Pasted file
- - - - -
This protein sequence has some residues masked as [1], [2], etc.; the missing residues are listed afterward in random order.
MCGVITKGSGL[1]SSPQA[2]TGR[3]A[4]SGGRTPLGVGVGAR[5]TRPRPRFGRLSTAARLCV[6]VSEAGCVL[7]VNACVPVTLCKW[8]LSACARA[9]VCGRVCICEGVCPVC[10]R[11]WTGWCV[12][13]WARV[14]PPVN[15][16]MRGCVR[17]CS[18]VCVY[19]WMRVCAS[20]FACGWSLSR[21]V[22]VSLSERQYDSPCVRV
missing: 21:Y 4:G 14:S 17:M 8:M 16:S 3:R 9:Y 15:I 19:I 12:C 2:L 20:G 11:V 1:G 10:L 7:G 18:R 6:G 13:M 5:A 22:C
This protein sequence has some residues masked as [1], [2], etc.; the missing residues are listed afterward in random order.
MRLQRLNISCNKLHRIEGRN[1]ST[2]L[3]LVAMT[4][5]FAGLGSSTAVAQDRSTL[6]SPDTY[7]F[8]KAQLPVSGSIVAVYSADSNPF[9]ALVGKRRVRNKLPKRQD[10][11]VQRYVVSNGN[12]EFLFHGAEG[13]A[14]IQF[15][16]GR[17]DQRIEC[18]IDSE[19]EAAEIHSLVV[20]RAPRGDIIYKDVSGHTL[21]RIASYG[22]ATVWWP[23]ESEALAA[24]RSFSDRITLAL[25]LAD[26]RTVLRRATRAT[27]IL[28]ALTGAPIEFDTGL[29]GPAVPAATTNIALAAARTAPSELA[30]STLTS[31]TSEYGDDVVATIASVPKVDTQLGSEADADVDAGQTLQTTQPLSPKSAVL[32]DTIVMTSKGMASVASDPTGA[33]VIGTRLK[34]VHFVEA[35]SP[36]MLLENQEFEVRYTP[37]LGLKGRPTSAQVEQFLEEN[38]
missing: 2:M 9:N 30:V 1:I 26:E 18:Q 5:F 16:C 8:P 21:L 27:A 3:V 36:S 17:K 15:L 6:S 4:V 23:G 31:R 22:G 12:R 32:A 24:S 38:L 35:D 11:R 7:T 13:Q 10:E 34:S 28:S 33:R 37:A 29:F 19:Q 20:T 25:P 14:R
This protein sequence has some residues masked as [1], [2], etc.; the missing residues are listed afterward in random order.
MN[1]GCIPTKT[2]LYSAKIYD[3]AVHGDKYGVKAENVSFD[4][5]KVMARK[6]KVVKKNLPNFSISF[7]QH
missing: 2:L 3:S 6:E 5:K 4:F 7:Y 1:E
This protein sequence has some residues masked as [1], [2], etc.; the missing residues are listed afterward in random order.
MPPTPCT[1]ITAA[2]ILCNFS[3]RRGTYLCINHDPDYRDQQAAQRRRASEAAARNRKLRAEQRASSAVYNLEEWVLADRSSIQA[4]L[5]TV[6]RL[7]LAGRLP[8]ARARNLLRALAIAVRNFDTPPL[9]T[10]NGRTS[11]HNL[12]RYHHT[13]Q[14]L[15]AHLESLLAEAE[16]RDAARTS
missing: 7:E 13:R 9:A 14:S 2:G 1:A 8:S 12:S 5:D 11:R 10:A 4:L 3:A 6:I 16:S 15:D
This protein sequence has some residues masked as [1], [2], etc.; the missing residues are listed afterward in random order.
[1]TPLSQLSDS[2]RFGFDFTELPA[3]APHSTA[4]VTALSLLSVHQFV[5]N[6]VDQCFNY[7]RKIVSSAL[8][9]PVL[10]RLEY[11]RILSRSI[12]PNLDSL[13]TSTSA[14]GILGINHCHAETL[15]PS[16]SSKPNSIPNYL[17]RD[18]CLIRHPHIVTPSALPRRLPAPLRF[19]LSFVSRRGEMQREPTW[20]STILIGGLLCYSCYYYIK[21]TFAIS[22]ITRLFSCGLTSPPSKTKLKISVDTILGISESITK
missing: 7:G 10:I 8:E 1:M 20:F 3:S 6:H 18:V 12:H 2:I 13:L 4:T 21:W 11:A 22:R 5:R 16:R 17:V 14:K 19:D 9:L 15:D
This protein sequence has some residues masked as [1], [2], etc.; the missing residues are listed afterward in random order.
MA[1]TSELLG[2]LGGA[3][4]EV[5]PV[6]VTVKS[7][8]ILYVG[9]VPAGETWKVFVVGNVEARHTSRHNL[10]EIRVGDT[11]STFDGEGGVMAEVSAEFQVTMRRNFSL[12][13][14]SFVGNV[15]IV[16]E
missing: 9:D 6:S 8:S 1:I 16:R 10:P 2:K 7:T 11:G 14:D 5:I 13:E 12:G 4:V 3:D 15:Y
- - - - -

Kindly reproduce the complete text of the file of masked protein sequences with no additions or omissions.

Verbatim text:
This protein sequence has some residues masked as [1], [2], etc.; the missing residues are listed afterward in random order.
MCGVITKGSGL[1]SSPQA[2]TGR[3]A[4]SGGRTPLGVGVGAR[5]TRPRPRFGRLSTAARLCV[6]VSEAGCVL[7]VNACVPVTLCKW[8]LSACARA[9]VCGRVCICEGVCPVC[10]R[11]WTGWCV[12][13]WARV[14]PPVN[15][16]MRGCVR[17]CS[18]VCVY[19]WMRVCAS[20]FACGWSLSR[21]V[22]VSLSERQYDSPCVRV
missing: 21:Y 4:G 14:S 17:M 8:M 16:S 3:R 9:Y 15:I 19:I 12:C 2:L 20:G 11:V 1:G 10:L 7:G 18:R 6:G 13:M 5:A 22:C
This protein sequence has some residues masked as [1], [2], etc.; the missing residues are listed afterward in random order.
MRLQRLNISCNKLHRIEGRN[1]ST[2]L[3]LVAMT[4][5]FAGLGSSTAVAQDRSTL[6]SPDTY[7]F[8]KAQLPVSGSIVAVYSADSNPF[9]ALVGKRRVRNKLPKRQD[10][11]VQRYVVSNGN[12]EFLFHGAEG[13]A[14]IQF[15][16]GR[17]DQRIEC[18]IDSE[19]EAAEIHSLVV[20]RAPRGDIIYKDVSGHTL[21]RIASYG[22]ATVWWP[23]ESEALAA[24]RSFSDRITLAL[25]LAD[26]RTVLRRATRAT[27]IL[28]ALTGAPIEFDTGL[29]GPAVPAATTNIALAAARTAPSELA[30]STLTS[31]TSEYGDDVVATIASVPKVDTQLGSEADADVDAGQTLQTTQPLSPKSAVL[32]DTIVMTSKGMASVASDPTGA[33]VIGTRLK[34]VHFVEA[35]SP[36]MLLENQEFEVRYTP[37]LGLKGRPTSAQVEQFLEEN[38]
missing: 2:M 9:N 30:V 1:I 26:E 18:Q 5:F 16:C 8:P 21:L 27:A 3:V 36:S 17:K 15:L 6:S 4:V 23:G 31:R 22:G 12:R 32:A 24:S 38:L 35:D 11:R 7:T 13:Q 10:E 34:S 28:S 33:R 37:A 29:F 19:Q 20:T 25:P 14:R
This protein sequence has some residues masked as [1], [2], etc.; the missing residues are listed afterward in random order.
MN[1]GCIPTKT[2]LYSAKIYD[3]AVHGDKYGVKAENVSFD[4][5]KVMARK[6]KVVKKNLPNFSISF[7]QH
missing: 2:L 3:S 6:E 5:K 4:F 7:Y 1:E
This protein sequence has some residues masked as [1], [2], etc.; the missing residues are listed afterward in random order.
MPPTPCT[1]ITAA[2]ILCNFS[3]RRGTYLCINHDPDYRDQQAAQRRRASEAAARNRKLRAEQRASSAVYNLEEWVLADRSSIQA[4]L[5]TV[6]RL[7]LAGRLP[8]ARARNLLRALAIAVRNFDTPPL[9]T[10]NGRTS[11]HNL[12]RYHHT[13]Q[14]L[15]AHLESLLAEAE[16]RDAARTS
missing: 7:E 13:R 9:A 14:S 2:G 1:A 8:S 12:S 5:D 11:R 10:A 4:L 3:A 6:I 16:S 15:D
This protein sequence has some residues masked as [1], [2], etc.; the missing residues are listed afterward in random order.
[1]TPLSQLSDS[2]RFGFDFTELPA[3]APHSTA[4]VTALSLLSVHQFV[5]N[6]VDQCFNY[7]RKIVSSAL[8][9]PVL[10]RLEY[11]RILSRSI[12]PNLDSL[13]TSTSA[14]GILGINHCHAETL[15]PS[16]SSKPNSIPNYL[17]RD[18]CLIRHPHIVTPSALPRRLPAPLRF[19]LSFVSRRGEMQREPTW[20]STILIGGLLCYSCYYYIK[21]TFAIS[22]ITRLFSCGLTSPPSKTKLKISVDTILGISESITK
missing: 7:G 10:I 8:E 1:M 20:F 3:S 6:H 18:V 12:H 2:I 13:L 4:T 21:W 11:A 22:R 5:R 16:R 17:V 14:K 19:D 9:L 15:D
This protein sequence has some residues masked as [1], [2], etc.; the missing residues are listed afterward in random order.
MA[1]TSELLG[2]LGGA[3][4]EV[5]PV[6]VTVKS[7][8]ILYVG[9]VPAGETWKVFVVGNVEARHTSRHNL[10]EIRVGDT[11]STFDGEGGVMAEVSAEFQVTMRRNFSL[12][13][14]SFVGNV[15]IV[16]E
missing: 9:D 6:S 8:S 1:I 16:R 10:P 2:K 7:T 11:G 14:D 5:I 13:E 12:G 4:V 3:D 15:Y